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Understanding hyperactivity

By Understood Team

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Lots of people are very active. But when it’s time to stop and settle down, they typically manage to put on the brakes.

But some people just can’t keep still. They’re forever fidgeting, playing with things, talking, or in the case of kids, running and shouting, even after they’re told to stop. They’re more than just active. Experts would describe them as hyperactive. 

What is hyperactivity? Hyperactivity is constantly being active in ways that aren’t appropriate for the time or setting. It’s the constant part that makes the big difference. If it happened once or twice, nobody would think much of it.

What causes people to be hyperactive? The first thing to know is that hyperactivity isn’t caused by a lack of discipline or intelligence. Bad parenting doesn’t cause it, either.

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Age is an important factor, especially with young kids. It takes time for them to develop the skills they need to keep their behavior in check. And kids don’t all develop at the same rate. One child might have good self-control at age 4 while it takes another until age 6.

But there comes a point where most kids in an age group have similar ability to manage their energy levels and act in an appropriate way. That’s when it becomes clearer that a child is hyperactive.

There can be different reasons for hyperactivity. But a main cause is ADHD, a common condition that results from differences in how the brain develops. For most people with ADHD, hyperactivity doesn’t last into adulthood. But some never lose that need to move.

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When ADHD is the cause of hyperactivity

We don’t yet know exactly what causes ADHD and its symptoms. But brain research has shown real differences in how the brain develops in people who have ADHD versus those who don’t.

Certain parts of the brain are less developed and/or take longer to mature in people with ADHD. These parts of the brain are responsible for a group of skills called executive function , which includes self-control. This may partly explain why some people with ADHD are hyperactive.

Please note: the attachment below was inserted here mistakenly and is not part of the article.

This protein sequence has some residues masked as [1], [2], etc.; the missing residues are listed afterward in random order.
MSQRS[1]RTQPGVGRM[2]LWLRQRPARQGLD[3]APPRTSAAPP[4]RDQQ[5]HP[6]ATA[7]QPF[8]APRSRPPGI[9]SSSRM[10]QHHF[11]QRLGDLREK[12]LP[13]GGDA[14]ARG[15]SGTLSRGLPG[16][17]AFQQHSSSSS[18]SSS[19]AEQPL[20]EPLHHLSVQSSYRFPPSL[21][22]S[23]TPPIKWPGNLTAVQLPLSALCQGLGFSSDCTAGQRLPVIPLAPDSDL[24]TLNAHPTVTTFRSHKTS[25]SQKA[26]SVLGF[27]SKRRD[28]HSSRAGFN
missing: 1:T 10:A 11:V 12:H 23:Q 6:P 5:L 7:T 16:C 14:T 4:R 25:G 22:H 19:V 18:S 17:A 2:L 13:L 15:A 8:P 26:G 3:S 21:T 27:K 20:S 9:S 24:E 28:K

Researchers are also looking into the role genes may play, since ADHD tends to run in families.

Examples of hyperactive behavior

Hyperactivity can look different at different ages, and it can vary from person to person. It’s much more common in kids than in teens or adults. Kids with hyperactivity might:

  • Run and shout when playing, even indoors

  • Stand up in class and walk around while the teacher is talking

  • Move so fast they bump into people and things

  • Play too roughly and accidentally hurt other kids or themselves

  • Interrupt a lot or talk constantly

  • Fidget and pick up things and play with them

  • Have trouble sitting still for meals and other quiet activities

Teens may be active in other ways . They might stay seated, but constantly squirm, jiggle their legs, or fiddle with things. Adults might move less, but still feel restless. They can have so much energy that they wear other people out. Also, they may jump from task to task without finishing anything.

For parents and caregivers: What to do next

Kids who are hyperactive need positive ways to use up excess energy. These can include games, activities, and chores that involve physical activity. Regular exercise can make a big difference. So can treatments for ADHD

No matter how hard they try to control their actions and keep still, people with hyperactivity are often judged, criticized, or bullied. This can lead to low self-esteem. So, focus on strengths and give praise that can build self-esteem

Here are specific steps parents and caregivers can take:

For educators: What to do next

Classroom supports and accommodations can keep hyperactivity from getting in the way of learning. For example, some kids might benefit from flexible seating like wiggle chairs or standing desks. Taking short breaks to stretch or walk around may also help.

It’s important for families and educators to work together to help kids manage their behavior and get support. Also, bringing empathy into the classroom can make a big difference. 

Here are specific steps educators can take:

For people with hyperactivity: What can help

Physical activity can have a big impact on hyperactivity. Playing sports, regular exercise, or physical work are good ways to use up energy. Fidgets can satisfy the need to move without disturbing people. There are fidgets for adults as well as for kids.

ADHD medication reduces hyperactivity in most people. It also helps with other ADHD symptoms like trouble with focus or impulse control. Those are the symptoms that usually last into adulthood.

People may also be able to get accommodations at school or at work to help them manage their need to move. One example is being able to take short breaks during the day to walk around.

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Hyperactivity Root causes

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